I totally agree with you in every single aspect you pointed out. Very well said.
I am also an NC45, a Black/Latina, and believe me...it is HARD finding a foundation. And I do struggle with the same issues you pointed out. Now, the thing that bugs me the most is that as far as skincare appropriate for people of color, it seems like at this day and age we just haven't advanced that much. I know that I can't even get hair removed by laser cuz there isn't one available for people of color in my area. Nor is there a laser that can be safely used for any type of treatments that is available to most...only because my skin is considered too dark.
Back to the makeup issue, I have yet to find a drugstore foundation that wont make me look ashy, pink or straight up red. Even some of the high end brands that we love start getting funky when the colors get darker (they go too orangy or too red)

On a good note, I have to say that being dark and oily has had its blessings in disguise. My dermatologist is never concerned with premature aging, wrinkles, etc. because of this. See, it aint all that bad.
 

Beauty Mark

New member
Re: Makeup obstacles, challenges, and concerns of "women of color"

Quote:
I do not want to minimize your experiences at all but you clearly testified that you do NOT experience the same issues that darker skin women (primarily African American) experience. You can wear any color and it looks good. When you go to the counter, you do not have a problem being matched.

I don't think that this was your point at all, but your tone is a little hostile. I think the black/darker skin community faces more issues generally than that of a lot of other communities, in terms of makeup, but I think we all face very unique problems that are all pretty important.

I also think that the foundation assumption issue comes up frequently for most PoC (I'm not a fan of the phrase and think that, since there are a handful of men on this board, the thread should've been "people of color"). I can match my own foundation and luckily, many companies make a shade that works for me. However, I've had several experiences where the MA tries to match me to whatever most East Asians wear and it's looked horrific.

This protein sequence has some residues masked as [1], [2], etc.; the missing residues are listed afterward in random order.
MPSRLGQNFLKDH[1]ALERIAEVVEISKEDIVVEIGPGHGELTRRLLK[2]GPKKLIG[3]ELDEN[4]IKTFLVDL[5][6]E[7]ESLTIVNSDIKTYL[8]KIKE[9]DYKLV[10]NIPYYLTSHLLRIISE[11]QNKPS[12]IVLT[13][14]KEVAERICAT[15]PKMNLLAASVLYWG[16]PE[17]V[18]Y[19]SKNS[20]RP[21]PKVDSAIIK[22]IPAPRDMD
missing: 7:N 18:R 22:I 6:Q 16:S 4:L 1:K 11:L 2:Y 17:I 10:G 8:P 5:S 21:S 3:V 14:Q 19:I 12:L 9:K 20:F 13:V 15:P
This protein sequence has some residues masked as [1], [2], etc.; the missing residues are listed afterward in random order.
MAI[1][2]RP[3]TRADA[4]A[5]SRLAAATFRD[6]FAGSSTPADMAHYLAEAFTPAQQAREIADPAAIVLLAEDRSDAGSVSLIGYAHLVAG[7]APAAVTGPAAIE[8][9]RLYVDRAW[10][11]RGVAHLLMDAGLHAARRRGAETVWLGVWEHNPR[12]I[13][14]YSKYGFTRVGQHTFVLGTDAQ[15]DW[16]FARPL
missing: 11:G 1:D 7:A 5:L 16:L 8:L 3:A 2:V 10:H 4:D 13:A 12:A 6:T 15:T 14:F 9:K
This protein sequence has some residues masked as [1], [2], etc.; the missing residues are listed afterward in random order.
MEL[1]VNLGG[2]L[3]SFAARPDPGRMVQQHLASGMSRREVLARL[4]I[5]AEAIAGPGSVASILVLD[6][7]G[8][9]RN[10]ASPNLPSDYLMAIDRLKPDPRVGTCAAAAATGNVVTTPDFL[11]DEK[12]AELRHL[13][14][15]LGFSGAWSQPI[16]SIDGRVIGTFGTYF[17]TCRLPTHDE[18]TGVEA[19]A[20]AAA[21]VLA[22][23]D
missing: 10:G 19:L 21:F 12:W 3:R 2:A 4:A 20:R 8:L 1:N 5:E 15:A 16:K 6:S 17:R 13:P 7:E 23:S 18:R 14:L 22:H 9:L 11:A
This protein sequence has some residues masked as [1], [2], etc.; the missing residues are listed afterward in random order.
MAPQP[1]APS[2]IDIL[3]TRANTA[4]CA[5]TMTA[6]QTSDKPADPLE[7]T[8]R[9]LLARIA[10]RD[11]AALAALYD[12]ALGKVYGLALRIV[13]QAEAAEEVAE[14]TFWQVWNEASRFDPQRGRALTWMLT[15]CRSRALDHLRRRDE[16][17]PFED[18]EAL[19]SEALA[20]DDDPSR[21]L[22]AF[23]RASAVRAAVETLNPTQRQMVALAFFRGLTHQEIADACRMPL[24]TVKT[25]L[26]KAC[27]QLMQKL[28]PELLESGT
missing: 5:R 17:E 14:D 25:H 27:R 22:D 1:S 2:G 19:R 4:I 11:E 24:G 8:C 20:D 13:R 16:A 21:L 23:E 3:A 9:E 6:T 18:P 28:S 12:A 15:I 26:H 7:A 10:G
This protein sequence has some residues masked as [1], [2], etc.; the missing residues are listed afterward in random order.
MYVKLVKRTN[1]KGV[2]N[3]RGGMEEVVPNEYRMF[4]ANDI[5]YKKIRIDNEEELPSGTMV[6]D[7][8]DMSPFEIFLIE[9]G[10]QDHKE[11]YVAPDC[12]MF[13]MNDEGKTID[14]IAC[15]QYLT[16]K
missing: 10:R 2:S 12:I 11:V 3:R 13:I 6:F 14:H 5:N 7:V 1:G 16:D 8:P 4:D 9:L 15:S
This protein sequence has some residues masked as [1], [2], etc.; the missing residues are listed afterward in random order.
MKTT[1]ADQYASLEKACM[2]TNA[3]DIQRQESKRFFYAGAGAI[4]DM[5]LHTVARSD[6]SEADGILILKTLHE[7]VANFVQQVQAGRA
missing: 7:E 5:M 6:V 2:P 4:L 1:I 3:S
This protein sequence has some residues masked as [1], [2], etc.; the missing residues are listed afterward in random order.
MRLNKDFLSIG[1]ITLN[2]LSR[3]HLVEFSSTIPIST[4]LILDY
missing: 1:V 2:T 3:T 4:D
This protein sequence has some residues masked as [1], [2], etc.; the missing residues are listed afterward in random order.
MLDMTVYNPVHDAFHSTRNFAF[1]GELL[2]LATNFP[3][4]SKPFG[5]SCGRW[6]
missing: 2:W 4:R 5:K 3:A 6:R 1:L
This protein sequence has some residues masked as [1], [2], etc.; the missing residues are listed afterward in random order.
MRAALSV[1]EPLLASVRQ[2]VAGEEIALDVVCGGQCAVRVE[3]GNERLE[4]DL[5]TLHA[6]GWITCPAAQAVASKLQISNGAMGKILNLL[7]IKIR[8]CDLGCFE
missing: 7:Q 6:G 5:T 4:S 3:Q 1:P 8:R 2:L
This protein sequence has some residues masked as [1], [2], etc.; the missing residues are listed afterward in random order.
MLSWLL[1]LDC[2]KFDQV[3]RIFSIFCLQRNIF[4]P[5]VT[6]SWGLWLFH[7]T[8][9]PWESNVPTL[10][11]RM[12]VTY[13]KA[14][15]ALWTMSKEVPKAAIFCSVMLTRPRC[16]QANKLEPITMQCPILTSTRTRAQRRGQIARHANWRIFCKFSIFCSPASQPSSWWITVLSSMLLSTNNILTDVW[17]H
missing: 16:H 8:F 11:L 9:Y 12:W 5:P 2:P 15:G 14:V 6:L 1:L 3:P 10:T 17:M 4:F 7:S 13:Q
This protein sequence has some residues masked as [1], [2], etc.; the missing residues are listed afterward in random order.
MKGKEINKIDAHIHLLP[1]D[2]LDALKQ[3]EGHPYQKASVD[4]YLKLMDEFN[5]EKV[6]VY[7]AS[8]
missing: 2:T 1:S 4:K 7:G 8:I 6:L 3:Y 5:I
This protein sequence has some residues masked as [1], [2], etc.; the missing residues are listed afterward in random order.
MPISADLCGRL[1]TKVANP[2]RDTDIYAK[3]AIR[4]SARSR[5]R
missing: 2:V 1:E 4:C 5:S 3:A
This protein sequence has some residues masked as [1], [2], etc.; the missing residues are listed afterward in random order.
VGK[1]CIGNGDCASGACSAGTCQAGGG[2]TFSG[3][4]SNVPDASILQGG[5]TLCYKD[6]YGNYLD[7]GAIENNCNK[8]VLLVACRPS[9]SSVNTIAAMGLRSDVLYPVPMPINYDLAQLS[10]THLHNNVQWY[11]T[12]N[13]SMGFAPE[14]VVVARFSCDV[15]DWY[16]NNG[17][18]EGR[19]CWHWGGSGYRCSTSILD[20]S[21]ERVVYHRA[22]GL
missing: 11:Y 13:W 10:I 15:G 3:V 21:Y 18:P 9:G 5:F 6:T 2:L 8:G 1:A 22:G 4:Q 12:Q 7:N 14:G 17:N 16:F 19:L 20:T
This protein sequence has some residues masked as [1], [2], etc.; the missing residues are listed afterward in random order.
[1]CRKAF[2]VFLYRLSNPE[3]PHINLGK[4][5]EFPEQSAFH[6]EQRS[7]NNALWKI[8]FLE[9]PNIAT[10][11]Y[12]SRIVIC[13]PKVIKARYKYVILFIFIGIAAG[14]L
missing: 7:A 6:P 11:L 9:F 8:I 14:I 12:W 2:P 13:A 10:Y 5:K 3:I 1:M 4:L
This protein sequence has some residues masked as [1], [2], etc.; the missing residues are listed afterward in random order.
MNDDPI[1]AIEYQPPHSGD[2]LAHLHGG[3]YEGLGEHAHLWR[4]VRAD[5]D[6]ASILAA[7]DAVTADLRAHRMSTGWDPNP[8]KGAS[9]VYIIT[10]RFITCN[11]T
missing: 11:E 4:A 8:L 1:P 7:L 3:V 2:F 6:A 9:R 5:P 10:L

MACa6325xi

New member
Re: Makeup obstacles, challenges, and concerns of "women of color"

Preach, Preach BinkeysBaby! I agree with you, but I believe that if we are not being treated properly by some of these so called "trained" MA's we should call the store, call the company etc. We should not spend our money and be mistreated. Money is green and until we start to demand to be treated like we should, those MA's will always try to sell Chestnut, Cork, Oh Baby, Amber Lights, etc.

Last year I went to the MAC counter in Nordstrom at The Grove in Los Angeles. The MA at the counter saw me and ignored me. I got right on the phone to speak with the store manager. I "demand" to be treated with respect at any store that I go to and I tell my daughters the same thing. Don't spend your money at any place you are not happy with.
 

faifai

New member
Re: Makeup obstacles, challenges, and concerns of "women of color"

Quote:
Originally Posted by BinkysBaby
I do not want to minimize your experiences at all but you clearly testified that you do NOT experience the same issues that darker skin women (primarily African American) experience...

When you have that type of experience on a regular basis at MAC, Sephora, Estee Lauder, Clinique and other counters, then you can relate to the issues we are expressing.


Any obstacles I run into are no less valid than what you run into, this isn't the "what makeup obstacles do African American women face?" thread. My experiences could be different because I got lucky with the MUAs I've gotten help from, as I did say I don't frequent the counters. However, I can relate just as much as you can; none of us are more "of color" than anyone else.

Quote:
You can wear any color and it looks good. When you go to the counter, you do not have a problem being matched.

I never said I can wear any color and that it looks good, only that, in my experience, most of my MUAs haven't been limiting in their recommendations. Obviously there are colors that simply don't work well with my coloring...anything too pale and matte looks chalky, some neutrals "disappear" into my skin, foundations with silvery shimmer look bizarre, etc.